Home Emergency Management News Defunding Police Agencies May Create New EMS Funding
Defunding Police Agencies May Create New EMS Funding

Defunding Police Agencies May Create New EMS Funding


By Allison G. S. Knox
Columnist, EDM Digest

In the wake of Black Lives Matter protests and after the tragic death of Mr. George Floyd, communities have pondered whether or not to defund law enforcement as a means of reforming it. Communities will likely discuss whether or not this concept will work for their respective law enforcement agencies. The overarching argument contends that by defunding law enforcement agencies, law enforcement will change in a positive fashion, moving away from police brutality and discriminatory treatment.

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Defunding the police will shape the future of American law enforcement agencies and how suspects are treated. In addition, the discussion may be an important opportunity for ambulance agencies and how their funding is handled in the future.

Budgets for EMS Services Are Traditionally Tight

In recent years, emergency medical services have received little funding from their municipalities. As budgets tighten, emergency medical services often receive serious budget cuts that impact their equipment, training, recruitment and retention.

Also, first responder jobs could be affected by furloughs. For example, the International Association of Fire Chiefs recently projected that amid COVID-19, up to 30,000 jobs may be impacted as municipalities furlough their fire and emergency medical services employees.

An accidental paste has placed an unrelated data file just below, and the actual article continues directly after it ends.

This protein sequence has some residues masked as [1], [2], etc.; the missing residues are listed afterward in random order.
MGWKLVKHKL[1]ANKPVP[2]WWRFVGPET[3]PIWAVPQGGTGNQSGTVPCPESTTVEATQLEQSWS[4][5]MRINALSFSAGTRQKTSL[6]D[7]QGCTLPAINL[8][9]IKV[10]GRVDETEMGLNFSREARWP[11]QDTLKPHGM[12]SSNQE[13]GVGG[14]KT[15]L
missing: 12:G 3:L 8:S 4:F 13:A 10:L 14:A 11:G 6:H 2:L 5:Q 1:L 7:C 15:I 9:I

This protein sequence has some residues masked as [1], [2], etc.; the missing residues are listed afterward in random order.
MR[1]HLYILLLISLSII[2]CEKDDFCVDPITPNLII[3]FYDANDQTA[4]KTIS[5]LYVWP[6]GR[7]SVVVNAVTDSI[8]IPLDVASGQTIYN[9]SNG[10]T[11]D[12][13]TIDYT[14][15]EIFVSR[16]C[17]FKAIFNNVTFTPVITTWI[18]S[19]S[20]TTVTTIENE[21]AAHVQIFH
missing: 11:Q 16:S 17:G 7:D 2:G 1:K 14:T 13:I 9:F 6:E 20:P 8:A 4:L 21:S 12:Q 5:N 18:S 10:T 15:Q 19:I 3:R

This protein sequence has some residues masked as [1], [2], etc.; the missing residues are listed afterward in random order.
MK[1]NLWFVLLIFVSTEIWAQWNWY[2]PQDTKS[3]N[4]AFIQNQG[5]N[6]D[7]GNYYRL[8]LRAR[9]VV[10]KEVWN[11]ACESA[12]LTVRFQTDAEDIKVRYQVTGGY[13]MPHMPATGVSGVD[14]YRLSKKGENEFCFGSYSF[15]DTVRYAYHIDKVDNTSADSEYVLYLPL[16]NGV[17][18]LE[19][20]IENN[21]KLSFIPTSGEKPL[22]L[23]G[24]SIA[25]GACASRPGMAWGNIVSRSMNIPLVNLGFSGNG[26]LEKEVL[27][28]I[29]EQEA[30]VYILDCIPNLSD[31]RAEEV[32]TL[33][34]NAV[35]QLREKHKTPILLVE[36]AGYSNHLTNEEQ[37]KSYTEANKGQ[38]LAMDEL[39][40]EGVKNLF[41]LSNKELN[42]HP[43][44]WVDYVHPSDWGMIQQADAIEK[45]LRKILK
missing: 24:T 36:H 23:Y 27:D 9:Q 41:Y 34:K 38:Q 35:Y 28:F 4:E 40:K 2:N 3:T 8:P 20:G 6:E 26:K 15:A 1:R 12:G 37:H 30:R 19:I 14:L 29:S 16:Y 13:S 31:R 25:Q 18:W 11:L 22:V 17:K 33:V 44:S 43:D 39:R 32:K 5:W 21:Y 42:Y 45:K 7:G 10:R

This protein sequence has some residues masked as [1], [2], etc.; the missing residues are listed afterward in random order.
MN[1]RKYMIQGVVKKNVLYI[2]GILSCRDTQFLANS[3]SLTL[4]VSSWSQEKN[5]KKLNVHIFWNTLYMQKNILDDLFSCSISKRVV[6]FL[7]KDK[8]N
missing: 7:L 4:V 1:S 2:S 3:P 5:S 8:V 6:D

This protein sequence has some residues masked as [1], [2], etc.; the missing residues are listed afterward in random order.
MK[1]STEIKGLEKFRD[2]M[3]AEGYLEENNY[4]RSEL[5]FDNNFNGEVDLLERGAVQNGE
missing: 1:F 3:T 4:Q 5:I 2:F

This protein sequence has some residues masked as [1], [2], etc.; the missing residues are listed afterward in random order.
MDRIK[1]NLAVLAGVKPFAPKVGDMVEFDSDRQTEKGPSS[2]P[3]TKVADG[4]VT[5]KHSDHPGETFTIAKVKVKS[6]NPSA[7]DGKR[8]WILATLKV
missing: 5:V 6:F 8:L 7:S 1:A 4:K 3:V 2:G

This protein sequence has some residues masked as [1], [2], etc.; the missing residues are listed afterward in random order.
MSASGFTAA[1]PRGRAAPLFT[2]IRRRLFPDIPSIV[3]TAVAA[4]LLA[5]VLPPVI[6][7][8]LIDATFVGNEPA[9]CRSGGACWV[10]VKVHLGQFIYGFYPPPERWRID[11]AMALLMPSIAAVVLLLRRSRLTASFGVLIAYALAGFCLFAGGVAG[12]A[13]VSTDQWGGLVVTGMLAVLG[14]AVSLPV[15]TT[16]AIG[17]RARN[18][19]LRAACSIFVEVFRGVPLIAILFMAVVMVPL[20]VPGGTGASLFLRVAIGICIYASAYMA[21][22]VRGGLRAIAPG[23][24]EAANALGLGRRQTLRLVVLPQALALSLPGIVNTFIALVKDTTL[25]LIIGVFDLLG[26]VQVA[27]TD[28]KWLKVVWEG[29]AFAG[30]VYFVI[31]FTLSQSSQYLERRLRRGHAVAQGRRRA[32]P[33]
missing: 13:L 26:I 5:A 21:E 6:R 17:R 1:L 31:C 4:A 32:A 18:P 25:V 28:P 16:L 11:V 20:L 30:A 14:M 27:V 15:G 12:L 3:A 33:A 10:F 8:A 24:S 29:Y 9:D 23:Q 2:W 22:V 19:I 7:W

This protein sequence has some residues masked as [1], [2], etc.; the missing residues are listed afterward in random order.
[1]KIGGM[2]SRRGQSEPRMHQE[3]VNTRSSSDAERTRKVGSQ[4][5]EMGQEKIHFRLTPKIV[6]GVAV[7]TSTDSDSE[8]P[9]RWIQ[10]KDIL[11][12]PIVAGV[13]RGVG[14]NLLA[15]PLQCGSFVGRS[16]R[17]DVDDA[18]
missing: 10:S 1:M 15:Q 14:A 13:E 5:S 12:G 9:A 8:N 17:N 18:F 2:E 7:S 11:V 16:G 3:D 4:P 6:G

Approaching Decision Makers

But if law enforcement agencies lose their funding right now, some of that funding could be redirected to emergency medical services to increase their budgets in the coming months.

Ultimately, the redistribution of funds will depend on EMS advocates and policymakers. If local governments defund their police departments, it will be very important for EMS leaders to approach these decision makers about redirecting funds towards other areas of public safety.  Support from law enforcement agencies toward moving funds to emergency medical services will be particularly helpful in redirecting the money allocated to public safety.

Allison G. S. Knox Passionate about the issues affecting ambulances and disaster management, Allison focuses on Emergency Management and Emergency Medical Services policy. Allison has taught at the undergraduate level since 2010. Prior to teaching, she worked in a level-one trauma center emergency department and for a member of Congress in Washington, D.C. She holds four master’s degrees in Emergency Management, National Security Studies, International Relations, and History; a Graduate Certificate in Homeland Security; and a Bachelor of Arts in Political Science. Allison is an Emergency Medical Technician, Lifeguard, and Lifeguard Instructor, and is trained in Technical Large Animal Emergency Rescue. She serves on the Board of Trustees for Pi Gamma Mu International Honor Society as Chancellor of the Southeast Region, Vice Chair of the Tactical Emergency Medical Support Committee with the International Public Safety Association, and serves as the Advocacy Coordinator of Virginia with the National Association of Emergency Medical Technicians. She is also a member of several committees including the Editorial Committee with APCO, the Rescue Task Force Committee with the International Public Safety Association, and the Advocacy Committee with the National Association of Emergency Medical Technicians. She also serves as Chair of the Leadership Development Program for the 2020 Pi Gamma Mu Triennial Convention. Allison has published several book reviews and continues to write about issues affecting ambulances, emergency management, and homeland security.